¿Quién Puede Matar A Un Niño?

It’s the seventh day of the seventh month and it’s time for me to publish my 77th post. Coincidence? Frankly, yes. Anyway, it’s time for another movie review, but tonight it’s not just any movie that’s up for a review…

The next movie up for a review is ¿Quién Puede Matar A Un Niño? , a sadly much too obscure Spanish cult film from the Seventies. I say ‘obscure’ because the movie hasn’t been seen or released that much, even though it has a good reputation.
The biggest culprit here may be the film’s subject: murdering children.
The movie starts with several minutes of news footage, showing us how badly children have been treated, contrary to common belief that noone wants to harm children. There aren’t many films that’ll start with footage of WWII’s concentration camps, wounded children in Vietnam and African infants starving to death. The accompanying soundtrack of children chanting seems awkward, almost perverse.
After seven minutes of hard-hitting history lessons the movie starts with kids enjoying themselves at a beach. Up to the moment waves carry a woman’s corpse to the shore. ¿Quién Puede Matar A Un Niño? has started: enjoy yourselves.

Spanish coverCast and crew
Like so many other European films from the Seventies, ¿Quién Puede Matar A Un Niño? (released in 1975) has more titles than anyone can remember: so far I’ve come across ‘Who Could Harm A Child?’, ‘Who Can Kill A Child?’, ‘Could You Kill A Child?’, ‘Trapped’, ‘Island of the Damned’, ‘Island of the Dead’, ‘Scream’ (I kid you not), ‘Todliche Befehle aus dem All’, ‘Les Revoltés de l’An 2000’, ‘Killer’s Playground’ and ‘Death is Child’s Play’. One title better than the other, still ¿Quién? doesn’t manage to beat possibly the best movie title ever, Children Shouldn’t Play With Dead Things (1972).
The director is Chicho Ibáñez-Serrador, the son of two actors who made two movies for the big screen and two for tv. Ever since, Ibáñez-Serrador has made his living directing tv shows. The other movie he made was La Residencia (1969), a sleazy thriller best known as The House That Screamed.

Protagonists are Lewis Fiander (Tom) and Prunella Ransome (Evelyn), a happily married couple enjoying their holidays.
Ransome is best known for being in Alfred The Great and John Schlesinger’s Far From The Madding Crowd.
Lewis Fiander has the best cult credentials from being in Hammer’s underrated film Dr Jekyll and Sister Hyde and the Phibes sequel, Dr. Phibes Rises Again.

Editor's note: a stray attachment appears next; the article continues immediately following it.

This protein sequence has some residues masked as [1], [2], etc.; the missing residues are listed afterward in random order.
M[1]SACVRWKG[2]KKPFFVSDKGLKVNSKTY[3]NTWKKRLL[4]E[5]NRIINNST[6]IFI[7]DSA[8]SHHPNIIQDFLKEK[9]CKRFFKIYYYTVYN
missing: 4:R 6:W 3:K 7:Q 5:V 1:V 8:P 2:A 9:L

The German poster informs you the deadly orders came from the cosmos, no reallyBack to our film.
Tom decides to visit a nearby island he remembers visiting when he was very young. This is the biggest mistake they could’ve made. They take the boat to a little village that seems to be deserted. The ice cream is runny and there’s noone in the pub. The couple can only spot a handful of kids. So what has happened? Where is everyone?
You don’t need too many clues to figure out that the children have started killing adults and there aren’t that many left. Some people are killed onscreen and this is quite upsetting: to the children, murdering someone almost seems like a game. And perhaps it is.

I can’t tell you more without revealing too much of the plot, but there are still a few things to be said. ¿Quién Puede Matar A Un Niño? is a horror movie, but don’t expect it to be gory or you’ll be disappointed. I’d describe it as psychological horror, which is why the few gory bits are all the more unsettling. The movie has been compared with Children of the Corn, based on a Stephen King novel and many think King must have seen the Spanish movie before writing his book. This could have happened, but one shouldn’t forget there have been more movies and books where children end up taking over the world from adults (some of John Wyndham’s books spring to mind, especially The Midwich Cuckoos – made into two movies as Village of the Damned). ¿Quién Puede Matar A Un Niño? is a far better film than Children of the Corn, so it’s a damn shame that up to 2006 the movie was only released on DVD by a Spanish label that couldn’t see the use of adding subtitled to please the rest of the world. If you’re lucky, you might have found a French dubbed version of ¿Quien? under the title of Les Revoltés de l’An 2000, but you’d probably hear of the movie while reading a specialized cult movie magazine. Maybe that was part of the charm of the movie: the fact it was so hard to obtain.
SceneThat may be partially gone now there’s a global DVD release, but for my money the movie is still intriguing as hell. By the way, I myself own it twice, but only as a lame VHS copy of a copy dubbed in French and as a Spanish DVD without subtitles. I’ve seen the movie twice now and it isn’t always easy to understand what it’s about, but here we have a movie so clear in image language that it doesn’t really matter you won’t understand most of the dialogues (and to be honest, many scenes don’t have dialogues as the couple find the only inhabitants of the village, the children, are far from talkative).
¿Quién Puede Matar A Un Niño? does not need dialogue to be good. The film succeeds in being both entertaining (in the way psychological horror movies entertain) and asking an interesting question: what would happen if children stopped being innocent victims? So obscure, relevant and good: movies don’t need much more to end up being cult.

¿Quién Puede Matar A Un Niño? is currently available on Region 2 DVD in Spain (try dvdgo.com) and on a Region 1 disc in the US.

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